Rosenzweig, Franz (fränts rōˈzəntsvĪkhˌ) [key], 1886–1929, German-Jewish philosopher, b. Kassel. As a youth he was thoroughly trained in German philosophy and, after a near conversion to Christianity, dedicated himself to Jewish scholarship. His chief work, The Star of Redemption (1921; tr. of 2d ed. 1971), begun while he was a soldier in World War I, proved him to be one of the most original of modern Jewish thinkers. He drew from Orthodox, Reform, and Zionist views and created a philosophy that greatly attracted Jewish youth. Later, with his friend Martin Buber, he translated the Hebrew Scriptures into German. Other works in English include On Jewish Learning, ed. by N. N. Glatzer (1955).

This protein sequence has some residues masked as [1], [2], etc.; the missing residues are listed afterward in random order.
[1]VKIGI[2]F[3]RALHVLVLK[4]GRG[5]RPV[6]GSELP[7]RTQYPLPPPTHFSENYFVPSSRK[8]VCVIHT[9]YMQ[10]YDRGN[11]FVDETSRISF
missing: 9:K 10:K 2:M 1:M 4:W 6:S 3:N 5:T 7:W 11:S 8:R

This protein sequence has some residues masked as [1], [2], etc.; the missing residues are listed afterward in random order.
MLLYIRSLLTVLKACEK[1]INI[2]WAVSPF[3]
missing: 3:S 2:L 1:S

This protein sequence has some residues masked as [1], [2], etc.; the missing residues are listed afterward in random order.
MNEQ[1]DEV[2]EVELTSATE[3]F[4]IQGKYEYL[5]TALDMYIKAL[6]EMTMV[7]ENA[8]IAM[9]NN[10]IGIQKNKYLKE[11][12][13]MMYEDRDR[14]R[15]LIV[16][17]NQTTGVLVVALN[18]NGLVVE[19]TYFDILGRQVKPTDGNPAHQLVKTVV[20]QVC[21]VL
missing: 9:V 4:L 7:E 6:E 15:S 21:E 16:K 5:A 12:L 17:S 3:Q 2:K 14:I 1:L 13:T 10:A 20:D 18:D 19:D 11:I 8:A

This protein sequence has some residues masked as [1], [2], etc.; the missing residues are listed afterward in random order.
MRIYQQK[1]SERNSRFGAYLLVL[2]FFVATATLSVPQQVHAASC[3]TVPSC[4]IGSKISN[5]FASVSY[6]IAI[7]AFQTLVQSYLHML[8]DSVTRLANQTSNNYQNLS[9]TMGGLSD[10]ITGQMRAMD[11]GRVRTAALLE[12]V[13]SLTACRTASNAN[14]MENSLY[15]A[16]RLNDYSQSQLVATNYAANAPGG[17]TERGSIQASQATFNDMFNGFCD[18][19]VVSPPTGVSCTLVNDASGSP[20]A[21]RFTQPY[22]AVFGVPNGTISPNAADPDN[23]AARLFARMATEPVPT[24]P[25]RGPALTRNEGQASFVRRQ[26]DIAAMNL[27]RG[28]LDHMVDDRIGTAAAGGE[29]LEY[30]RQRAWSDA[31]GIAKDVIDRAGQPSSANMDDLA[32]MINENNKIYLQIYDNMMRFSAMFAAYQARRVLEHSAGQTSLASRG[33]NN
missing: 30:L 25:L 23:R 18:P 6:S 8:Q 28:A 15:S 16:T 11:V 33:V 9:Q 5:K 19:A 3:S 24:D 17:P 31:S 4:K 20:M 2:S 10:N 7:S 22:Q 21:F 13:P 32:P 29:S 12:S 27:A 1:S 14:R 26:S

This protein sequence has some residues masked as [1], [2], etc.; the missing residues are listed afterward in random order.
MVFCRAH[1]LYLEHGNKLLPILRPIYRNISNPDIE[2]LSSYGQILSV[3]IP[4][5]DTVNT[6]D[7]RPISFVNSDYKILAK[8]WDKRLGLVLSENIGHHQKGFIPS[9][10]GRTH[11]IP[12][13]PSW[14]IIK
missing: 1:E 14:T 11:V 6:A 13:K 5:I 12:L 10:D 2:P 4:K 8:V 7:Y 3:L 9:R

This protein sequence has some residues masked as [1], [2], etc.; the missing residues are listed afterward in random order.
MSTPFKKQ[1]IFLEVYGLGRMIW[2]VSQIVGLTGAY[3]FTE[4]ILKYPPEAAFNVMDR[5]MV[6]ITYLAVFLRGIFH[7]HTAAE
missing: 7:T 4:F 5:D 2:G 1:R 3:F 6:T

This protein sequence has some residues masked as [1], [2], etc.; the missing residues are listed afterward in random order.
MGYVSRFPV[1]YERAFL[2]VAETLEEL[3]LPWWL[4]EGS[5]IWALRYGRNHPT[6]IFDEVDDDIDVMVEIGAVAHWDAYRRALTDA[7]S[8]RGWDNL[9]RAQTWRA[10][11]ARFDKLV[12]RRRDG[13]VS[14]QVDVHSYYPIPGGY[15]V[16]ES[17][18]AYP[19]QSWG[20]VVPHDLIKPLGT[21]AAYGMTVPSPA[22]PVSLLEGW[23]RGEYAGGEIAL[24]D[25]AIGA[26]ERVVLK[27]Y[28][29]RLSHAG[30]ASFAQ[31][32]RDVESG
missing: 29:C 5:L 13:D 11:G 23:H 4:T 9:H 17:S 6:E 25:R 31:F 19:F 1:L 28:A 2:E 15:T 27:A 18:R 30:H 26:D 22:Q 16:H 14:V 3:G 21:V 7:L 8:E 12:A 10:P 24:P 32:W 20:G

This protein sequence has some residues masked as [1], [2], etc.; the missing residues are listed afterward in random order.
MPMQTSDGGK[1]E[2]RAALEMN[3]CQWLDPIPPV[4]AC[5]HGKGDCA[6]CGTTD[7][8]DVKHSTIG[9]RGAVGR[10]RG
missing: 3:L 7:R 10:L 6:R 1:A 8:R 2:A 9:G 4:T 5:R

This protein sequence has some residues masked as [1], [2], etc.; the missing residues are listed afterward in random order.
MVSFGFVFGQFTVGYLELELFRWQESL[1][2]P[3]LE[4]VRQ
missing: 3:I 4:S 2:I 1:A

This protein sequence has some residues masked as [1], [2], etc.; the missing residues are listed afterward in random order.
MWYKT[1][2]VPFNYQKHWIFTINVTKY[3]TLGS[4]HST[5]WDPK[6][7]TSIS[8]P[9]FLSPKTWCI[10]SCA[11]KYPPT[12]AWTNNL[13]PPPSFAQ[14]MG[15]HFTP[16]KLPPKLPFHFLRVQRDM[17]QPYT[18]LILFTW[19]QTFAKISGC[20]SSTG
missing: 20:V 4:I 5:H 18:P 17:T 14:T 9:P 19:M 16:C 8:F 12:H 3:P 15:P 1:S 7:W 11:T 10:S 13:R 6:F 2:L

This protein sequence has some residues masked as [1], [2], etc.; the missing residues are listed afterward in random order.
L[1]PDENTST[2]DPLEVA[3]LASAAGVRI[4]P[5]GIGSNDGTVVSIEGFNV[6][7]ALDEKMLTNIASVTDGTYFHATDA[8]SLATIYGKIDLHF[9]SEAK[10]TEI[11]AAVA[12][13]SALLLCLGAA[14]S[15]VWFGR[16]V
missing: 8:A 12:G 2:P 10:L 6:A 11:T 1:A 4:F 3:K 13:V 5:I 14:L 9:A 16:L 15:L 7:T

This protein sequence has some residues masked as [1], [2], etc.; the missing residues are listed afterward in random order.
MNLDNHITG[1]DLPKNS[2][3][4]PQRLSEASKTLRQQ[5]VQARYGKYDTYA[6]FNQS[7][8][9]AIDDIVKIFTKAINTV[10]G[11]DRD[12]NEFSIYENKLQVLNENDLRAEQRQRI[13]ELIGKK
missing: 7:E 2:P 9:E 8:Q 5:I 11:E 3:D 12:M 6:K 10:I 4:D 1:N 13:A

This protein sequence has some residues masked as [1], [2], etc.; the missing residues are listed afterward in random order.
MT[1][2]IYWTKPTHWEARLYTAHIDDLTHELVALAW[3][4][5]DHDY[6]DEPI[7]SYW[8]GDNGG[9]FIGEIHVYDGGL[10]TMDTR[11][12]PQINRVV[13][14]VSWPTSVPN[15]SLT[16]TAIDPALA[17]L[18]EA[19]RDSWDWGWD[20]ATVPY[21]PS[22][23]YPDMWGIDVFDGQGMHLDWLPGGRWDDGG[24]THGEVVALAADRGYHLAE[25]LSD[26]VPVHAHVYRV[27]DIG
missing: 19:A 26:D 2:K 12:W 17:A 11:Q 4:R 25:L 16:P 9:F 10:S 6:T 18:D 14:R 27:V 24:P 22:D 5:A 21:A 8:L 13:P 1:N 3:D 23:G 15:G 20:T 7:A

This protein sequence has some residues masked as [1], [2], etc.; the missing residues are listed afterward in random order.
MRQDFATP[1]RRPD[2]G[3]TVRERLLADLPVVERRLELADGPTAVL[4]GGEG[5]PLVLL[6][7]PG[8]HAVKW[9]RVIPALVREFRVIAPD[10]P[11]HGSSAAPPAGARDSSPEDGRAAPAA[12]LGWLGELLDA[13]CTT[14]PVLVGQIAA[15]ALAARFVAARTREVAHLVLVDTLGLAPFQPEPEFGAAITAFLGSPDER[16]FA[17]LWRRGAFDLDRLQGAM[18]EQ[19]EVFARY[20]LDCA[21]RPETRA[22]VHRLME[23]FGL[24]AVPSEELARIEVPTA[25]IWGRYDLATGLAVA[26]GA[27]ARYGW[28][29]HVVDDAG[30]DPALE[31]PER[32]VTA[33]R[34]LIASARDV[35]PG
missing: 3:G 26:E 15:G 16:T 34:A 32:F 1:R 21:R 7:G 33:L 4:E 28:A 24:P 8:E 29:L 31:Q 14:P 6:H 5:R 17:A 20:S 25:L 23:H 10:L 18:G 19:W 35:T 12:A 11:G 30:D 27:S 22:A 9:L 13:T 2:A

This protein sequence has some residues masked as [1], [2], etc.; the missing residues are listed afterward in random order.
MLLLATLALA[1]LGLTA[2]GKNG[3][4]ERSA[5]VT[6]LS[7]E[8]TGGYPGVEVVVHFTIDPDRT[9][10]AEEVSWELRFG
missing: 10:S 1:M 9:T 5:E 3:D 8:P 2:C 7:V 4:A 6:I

See B. Martin, comp., Great Twentieth-Century Jewish Philosophers: Shestov, Rosenzweig, Buber (1969) and Franz Rosenzweig: His Life and Thought, presented by N. N. Glatzer (3d ed. 1998); studies by L. Anckaert et al., ed. (2004) and B. Pollock (2009).
The Columbia Electronic Encyclopedia, 6th ed. Copyright © 2012, Columbia University Press. All rights reserved.
See more Encyclopedia articles on: Philosophy: Biographies